I am grateful for health care, for doctors and nurses who have seen to my care, for my mother who stayed with me after surgery, for my sister and my father who share my genetic anomalies and have fought their own ‘difficult inconveniences’ as a result.  I am grateful that my life is not defined by tragic events and wish with my whole heart that I could carry an ounce of the burden that those bereaved parents must feel tonight.  But mostly I am grateful that my son is sleeping soundly down the hall.  May my life always be enriched by his presence and never defined by his absence.

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Super hero name: Acronym Girl. This week’s episode: BRCA, MS, ER, UTI, BS

In Uncategorized on December 3, 2012 at 2:13 pm

Since I began this blog over a year ago, I have tried to maintain a certain sense of levity- even positivity.  I have refrained from doing an entry post surgery because I didn’t want to let down readers who feel that a positive attitude is what makes this blog readable amidst all of the other crap that goes wrong.  But I’m almost three weeks post op and the truth is, the tide isn’t turning yet, so I am going to lay out what has happened so that those who are tracking this for medical purposes can proceed, and so that I won’t have to rehash all of this at the point at which I’m feeling more myself.  But mainly, because once I get it down on paper, it doesn’t eat away at me quite so much.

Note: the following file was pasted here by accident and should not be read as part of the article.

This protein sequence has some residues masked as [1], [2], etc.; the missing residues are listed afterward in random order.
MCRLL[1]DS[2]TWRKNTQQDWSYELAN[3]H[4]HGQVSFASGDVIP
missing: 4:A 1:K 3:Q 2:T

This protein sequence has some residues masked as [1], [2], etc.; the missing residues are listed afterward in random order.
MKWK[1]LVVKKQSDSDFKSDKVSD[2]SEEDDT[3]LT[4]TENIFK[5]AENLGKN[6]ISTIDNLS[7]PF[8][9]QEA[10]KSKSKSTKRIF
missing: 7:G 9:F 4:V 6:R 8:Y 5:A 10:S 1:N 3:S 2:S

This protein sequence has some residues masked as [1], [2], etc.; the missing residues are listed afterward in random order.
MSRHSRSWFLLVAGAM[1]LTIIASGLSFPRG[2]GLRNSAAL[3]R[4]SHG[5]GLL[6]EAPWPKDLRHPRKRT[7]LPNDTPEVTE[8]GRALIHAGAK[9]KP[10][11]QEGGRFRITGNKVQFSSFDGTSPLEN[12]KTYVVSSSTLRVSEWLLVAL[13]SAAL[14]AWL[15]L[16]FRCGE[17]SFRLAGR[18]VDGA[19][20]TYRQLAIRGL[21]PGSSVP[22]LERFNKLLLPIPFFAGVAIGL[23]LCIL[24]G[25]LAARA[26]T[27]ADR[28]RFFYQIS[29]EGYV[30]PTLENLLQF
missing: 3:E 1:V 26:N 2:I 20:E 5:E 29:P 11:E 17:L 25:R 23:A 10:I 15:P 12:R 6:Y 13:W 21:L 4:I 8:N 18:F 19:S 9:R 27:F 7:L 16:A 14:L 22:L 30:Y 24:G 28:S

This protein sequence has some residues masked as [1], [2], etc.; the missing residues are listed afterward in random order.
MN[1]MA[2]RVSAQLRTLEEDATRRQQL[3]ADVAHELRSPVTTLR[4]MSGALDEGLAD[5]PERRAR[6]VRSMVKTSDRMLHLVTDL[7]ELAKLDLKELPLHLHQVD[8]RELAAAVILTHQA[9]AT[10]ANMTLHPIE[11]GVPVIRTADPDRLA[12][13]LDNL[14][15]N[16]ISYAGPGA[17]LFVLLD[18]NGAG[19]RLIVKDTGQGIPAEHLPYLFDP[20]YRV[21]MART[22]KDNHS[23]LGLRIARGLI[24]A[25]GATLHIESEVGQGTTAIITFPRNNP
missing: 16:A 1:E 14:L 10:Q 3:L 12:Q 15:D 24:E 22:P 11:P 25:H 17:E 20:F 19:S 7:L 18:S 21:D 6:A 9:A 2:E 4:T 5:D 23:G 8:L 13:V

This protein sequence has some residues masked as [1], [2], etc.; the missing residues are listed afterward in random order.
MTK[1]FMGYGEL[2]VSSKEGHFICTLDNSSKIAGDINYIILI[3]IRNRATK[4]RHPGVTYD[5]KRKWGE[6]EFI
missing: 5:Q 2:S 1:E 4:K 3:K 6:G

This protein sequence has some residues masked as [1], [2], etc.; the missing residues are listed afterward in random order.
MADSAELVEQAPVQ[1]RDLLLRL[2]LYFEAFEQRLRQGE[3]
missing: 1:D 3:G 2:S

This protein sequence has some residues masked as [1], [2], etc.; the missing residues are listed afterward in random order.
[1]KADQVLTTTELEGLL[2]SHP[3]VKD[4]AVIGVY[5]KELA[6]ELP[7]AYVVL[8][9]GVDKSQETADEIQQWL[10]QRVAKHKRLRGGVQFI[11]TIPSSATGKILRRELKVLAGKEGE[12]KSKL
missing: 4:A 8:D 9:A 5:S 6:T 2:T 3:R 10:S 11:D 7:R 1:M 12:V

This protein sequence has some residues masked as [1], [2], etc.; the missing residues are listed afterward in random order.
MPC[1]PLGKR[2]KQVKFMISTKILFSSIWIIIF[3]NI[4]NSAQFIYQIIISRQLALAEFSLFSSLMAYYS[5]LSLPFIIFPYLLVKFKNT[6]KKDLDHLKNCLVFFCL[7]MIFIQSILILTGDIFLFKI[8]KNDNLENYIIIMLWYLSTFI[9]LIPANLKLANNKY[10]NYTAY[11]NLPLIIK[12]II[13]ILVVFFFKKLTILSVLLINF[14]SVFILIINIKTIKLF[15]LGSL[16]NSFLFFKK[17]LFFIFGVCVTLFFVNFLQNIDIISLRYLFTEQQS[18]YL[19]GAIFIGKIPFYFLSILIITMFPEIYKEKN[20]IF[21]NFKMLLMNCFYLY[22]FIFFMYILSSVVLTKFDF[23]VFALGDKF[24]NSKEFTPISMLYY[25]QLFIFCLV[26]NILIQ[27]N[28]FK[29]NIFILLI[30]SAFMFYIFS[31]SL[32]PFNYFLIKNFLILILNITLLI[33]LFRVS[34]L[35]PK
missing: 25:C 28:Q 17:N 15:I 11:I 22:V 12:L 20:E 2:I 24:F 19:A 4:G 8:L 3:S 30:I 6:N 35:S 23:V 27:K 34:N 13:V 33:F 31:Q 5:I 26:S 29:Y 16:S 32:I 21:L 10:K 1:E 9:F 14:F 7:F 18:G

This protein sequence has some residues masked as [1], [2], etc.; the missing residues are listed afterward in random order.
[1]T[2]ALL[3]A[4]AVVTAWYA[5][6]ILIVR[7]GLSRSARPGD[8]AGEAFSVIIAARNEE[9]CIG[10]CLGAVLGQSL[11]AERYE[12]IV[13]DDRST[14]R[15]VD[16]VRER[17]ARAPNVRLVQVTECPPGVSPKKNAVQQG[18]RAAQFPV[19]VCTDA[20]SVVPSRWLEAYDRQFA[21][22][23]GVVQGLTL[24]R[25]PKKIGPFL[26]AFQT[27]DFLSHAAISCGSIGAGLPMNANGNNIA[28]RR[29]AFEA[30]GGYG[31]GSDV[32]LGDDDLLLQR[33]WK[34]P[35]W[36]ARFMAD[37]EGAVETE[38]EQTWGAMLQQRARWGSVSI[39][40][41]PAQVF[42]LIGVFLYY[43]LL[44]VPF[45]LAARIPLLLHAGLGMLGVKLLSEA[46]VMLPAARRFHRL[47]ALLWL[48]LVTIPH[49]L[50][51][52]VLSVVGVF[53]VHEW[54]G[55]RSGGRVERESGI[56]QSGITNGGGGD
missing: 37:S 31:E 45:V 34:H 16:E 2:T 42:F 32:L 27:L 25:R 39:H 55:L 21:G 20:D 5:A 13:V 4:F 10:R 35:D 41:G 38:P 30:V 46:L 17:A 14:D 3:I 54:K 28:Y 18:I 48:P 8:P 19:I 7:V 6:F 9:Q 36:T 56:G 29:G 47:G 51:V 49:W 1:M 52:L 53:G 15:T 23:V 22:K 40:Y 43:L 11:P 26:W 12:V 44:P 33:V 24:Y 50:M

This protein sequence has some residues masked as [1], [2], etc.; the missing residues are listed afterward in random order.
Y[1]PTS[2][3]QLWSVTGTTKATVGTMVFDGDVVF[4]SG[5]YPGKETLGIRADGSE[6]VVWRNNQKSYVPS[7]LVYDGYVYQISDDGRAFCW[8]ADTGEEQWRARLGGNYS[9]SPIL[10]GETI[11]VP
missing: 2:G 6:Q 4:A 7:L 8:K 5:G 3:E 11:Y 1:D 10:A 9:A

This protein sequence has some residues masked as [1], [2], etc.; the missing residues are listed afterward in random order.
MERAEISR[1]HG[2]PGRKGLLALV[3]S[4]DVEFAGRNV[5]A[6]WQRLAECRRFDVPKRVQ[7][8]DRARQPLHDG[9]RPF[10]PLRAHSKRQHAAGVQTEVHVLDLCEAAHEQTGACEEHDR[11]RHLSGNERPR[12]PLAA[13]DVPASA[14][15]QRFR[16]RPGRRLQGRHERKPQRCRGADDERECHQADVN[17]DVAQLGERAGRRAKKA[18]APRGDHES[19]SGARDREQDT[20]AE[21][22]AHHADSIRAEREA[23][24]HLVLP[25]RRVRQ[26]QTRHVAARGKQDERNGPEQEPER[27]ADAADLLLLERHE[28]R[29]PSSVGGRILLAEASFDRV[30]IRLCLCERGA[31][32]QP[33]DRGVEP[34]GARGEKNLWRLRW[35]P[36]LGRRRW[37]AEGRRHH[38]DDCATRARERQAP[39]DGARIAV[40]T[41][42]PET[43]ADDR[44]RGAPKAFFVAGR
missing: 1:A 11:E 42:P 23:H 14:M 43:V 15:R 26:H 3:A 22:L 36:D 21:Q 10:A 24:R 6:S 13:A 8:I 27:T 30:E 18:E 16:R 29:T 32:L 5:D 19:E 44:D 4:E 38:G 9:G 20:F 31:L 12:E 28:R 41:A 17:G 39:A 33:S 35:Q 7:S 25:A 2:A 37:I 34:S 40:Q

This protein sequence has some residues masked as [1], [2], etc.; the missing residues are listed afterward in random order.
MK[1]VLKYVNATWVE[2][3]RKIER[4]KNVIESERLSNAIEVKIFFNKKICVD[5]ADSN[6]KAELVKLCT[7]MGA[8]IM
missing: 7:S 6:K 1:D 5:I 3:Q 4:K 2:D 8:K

First and foremost, the change out surgery was a success.  The surgery took about 5 1/2 hours and although I was good and sore, it was NOTHING compared to the big surgery last June and I was able to head home the day of the surgery.  I did have an adverse reaction to the pain meds- a new thing for me- but the pain was manageable without them so I simply went without.  While I am not completely satisfied with the final version of my new breasts, this has more to do with aesthetics than with my surgeon’s expertise.  He did a wonderful job creating something from nothing and at their completion they will be as close to the real thing as you can get.  More on why I’m not completely happy about that later.